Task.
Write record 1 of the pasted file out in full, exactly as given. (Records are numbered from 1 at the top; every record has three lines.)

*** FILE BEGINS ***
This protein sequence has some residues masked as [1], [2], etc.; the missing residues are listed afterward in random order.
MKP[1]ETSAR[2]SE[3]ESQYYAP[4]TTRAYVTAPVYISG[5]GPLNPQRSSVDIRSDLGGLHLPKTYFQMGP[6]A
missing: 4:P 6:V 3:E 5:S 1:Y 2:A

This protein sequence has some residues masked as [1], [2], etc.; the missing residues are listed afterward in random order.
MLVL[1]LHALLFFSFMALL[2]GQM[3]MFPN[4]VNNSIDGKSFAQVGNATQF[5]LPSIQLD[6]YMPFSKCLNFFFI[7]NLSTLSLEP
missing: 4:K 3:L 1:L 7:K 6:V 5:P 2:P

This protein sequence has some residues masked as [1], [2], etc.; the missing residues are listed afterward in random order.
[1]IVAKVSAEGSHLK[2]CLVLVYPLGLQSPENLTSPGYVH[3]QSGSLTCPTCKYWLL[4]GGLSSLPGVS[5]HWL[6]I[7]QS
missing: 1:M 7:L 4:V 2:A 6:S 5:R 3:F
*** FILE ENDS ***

This protein sequence has some residues masked as [1], [2], etc.; the missing residues are listed afterward in random order.
MKP[1]ETSAR[2]SE[3]ESQYYAP[4]TTRAYVTAPVYISG[5]GPLNPQRSSVDIRSDLGGLHLPKTYFQMGP[6]A
missing: 4:P 6:V 3:E 5:S 1:Y 2:A